Many people don't think about having a will made until they sprout a few gray hairs. But recently, in the Harbin City, Heilongjiang Province, notary office has seen quite a few young people come in to have their wills notarized.
The head of the administration department of the Harbin notary office says that they have now grown used to seeing young people come in to have their wills notarized. This group has a variety of reasons: some have serious illnesses; others travel frequently and feel there is some risk associated with that; others simply think it is fun.
Staff from the notary office were called to a local hospital one day to notarize a will for a young man in the terminal stages of cancer. After checking with his doctors to ensure that he was of sound mind, the notaries made photo and video recordings of the young man signing his will. In another case, a young father diagnosed with a heart ailment made out a will to ensure that his child would inherit his property.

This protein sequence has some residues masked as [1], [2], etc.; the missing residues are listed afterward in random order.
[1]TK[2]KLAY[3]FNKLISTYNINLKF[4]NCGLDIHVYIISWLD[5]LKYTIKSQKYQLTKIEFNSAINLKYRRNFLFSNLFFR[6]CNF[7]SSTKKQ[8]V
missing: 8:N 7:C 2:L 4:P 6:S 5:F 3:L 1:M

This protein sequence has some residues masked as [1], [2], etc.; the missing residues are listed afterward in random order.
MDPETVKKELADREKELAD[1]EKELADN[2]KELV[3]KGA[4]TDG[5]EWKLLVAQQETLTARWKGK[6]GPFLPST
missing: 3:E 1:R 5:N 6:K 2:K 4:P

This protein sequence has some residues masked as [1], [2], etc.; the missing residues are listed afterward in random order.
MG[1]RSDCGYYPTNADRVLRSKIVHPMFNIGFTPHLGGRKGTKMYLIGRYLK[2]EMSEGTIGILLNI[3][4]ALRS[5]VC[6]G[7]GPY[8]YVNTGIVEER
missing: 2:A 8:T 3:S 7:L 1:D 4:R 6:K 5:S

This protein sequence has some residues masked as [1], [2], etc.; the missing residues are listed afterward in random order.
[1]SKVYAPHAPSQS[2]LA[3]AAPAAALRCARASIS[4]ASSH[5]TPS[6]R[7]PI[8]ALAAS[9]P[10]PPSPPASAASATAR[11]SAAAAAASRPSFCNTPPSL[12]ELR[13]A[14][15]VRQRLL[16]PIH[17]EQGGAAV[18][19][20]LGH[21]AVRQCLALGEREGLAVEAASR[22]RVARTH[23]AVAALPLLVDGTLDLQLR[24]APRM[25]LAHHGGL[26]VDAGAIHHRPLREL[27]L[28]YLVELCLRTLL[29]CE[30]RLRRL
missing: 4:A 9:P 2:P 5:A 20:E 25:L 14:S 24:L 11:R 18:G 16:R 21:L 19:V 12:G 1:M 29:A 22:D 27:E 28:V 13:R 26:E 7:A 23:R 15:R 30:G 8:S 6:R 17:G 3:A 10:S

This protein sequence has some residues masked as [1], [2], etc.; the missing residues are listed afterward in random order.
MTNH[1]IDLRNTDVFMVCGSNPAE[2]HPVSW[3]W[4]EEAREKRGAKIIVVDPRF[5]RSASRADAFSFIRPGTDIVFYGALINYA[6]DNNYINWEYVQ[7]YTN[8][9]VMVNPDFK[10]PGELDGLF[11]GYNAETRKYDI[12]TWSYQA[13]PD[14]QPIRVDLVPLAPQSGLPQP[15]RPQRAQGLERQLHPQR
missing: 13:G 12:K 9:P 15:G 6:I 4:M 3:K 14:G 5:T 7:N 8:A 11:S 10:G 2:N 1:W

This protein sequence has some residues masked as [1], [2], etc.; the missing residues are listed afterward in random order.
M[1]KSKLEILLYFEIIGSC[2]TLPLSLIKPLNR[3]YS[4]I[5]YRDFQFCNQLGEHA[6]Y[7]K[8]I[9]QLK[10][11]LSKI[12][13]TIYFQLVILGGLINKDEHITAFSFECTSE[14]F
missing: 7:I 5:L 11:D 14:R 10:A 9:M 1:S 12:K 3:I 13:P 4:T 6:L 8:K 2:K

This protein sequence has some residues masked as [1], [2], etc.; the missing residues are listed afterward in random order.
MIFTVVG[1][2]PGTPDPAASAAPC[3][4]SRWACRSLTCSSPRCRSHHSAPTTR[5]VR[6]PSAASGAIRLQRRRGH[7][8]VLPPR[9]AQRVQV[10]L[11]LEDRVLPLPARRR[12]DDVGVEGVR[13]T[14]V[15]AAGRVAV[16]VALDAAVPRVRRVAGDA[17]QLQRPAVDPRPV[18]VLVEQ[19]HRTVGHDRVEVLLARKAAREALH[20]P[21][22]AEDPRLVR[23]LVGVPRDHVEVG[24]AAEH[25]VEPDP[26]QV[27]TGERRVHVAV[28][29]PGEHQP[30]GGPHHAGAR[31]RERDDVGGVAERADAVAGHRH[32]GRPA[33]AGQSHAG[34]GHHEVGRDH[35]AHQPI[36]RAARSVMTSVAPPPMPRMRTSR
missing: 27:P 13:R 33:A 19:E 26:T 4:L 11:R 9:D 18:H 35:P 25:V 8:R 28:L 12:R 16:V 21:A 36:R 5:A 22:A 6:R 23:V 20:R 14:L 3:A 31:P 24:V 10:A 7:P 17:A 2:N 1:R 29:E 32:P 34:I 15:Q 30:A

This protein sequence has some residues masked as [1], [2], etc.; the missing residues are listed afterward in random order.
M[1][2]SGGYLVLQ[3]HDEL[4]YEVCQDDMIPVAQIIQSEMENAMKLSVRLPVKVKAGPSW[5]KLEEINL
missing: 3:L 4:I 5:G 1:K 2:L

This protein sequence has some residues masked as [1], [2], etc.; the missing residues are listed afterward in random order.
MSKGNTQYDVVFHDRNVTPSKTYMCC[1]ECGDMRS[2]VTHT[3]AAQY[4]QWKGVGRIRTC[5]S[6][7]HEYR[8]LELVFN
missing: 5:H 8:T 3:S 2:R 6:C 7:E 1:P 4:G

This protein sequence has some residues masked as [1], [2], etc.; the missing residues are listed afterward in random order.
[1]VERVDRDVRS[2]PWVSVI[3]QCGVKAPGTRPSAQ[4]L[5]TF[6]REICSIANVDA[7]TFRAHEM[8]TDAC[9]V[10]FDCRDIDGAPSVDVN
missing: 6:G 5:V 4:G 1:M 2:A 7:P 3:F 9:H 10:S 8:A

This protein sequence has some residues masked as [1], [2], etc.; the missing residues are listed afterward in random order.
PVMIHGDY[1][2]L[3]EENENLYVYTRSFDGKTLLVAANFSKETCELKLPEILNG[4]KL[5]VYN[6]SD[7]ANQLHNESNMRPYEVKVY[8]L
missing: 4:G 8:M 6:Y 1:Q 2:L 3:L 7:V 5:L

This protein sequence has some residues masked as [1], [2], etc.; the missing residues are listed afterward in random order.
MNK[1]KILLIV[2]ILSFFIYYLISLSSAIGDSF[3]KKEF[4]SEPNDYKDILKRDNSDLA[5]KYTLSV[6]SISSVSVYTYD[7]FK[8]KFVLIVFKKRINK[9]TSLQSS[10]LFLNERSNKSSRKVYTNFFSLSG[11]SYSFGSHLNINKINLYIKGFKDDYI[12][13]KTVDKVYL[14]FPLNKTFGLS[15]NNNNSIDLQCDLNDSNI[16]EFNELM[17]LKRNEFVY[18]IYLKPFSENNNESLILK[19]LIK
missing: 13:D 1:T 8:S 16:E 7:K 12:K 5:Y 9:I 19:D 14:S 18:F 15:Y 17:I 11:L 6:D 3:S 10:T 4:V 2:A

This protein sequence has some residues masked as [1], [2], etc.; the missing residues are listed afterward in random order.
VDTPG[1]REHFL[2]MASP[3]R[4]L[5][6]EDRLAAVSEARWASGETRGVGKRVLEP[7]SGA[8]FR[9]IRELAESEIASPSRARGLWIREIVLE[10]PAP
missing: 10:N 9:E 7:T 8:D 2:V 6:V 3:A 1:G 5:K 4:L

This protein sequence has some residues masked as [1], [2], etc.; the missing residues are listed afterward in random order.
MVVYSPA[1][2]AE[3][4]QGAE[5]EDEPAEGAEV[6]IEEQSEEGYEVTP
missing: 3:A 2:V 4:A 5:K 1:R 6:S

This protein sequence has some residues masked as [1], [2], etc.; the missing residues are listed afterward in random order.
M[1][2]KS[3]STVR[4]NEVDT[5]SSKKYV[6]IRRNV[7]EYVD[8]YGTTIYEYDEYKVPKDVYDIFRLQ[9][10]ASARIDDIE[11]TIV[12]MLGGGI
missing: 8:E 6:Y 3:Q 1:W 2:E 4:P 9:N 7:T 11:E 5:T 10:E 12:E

In China's fast-growing economy, many people are acquiring substantial property and they want to be sure that it is disposed of properly in event of their deaths. This is particularly true in the case of young couples.
Some younger, newly wealthy and still healthy people want to play it safe in the event of some unforeseen natural disaster. One businessman in his early thirties whose estate was worth more than a million yuan (US$120,000) had a will made out for this reason. Other people who fly frequently or work in high-risk jobs feel similarly.
An expert from the Heilongjiang Academy of Social Sciences says that the phenomenon reflects societal change. Economic development means that China is home now to many well-to-do young people who are more conscious of the need for legal protection than their elders. They treasure their newfound wealth and seek legal means to protect it. Moreover, he says, young people today are more open-minded and take a practical view of death rather than fearing it and shying away from the thought.
(china.org.cn by Wang Ruyue, May 6, 2004)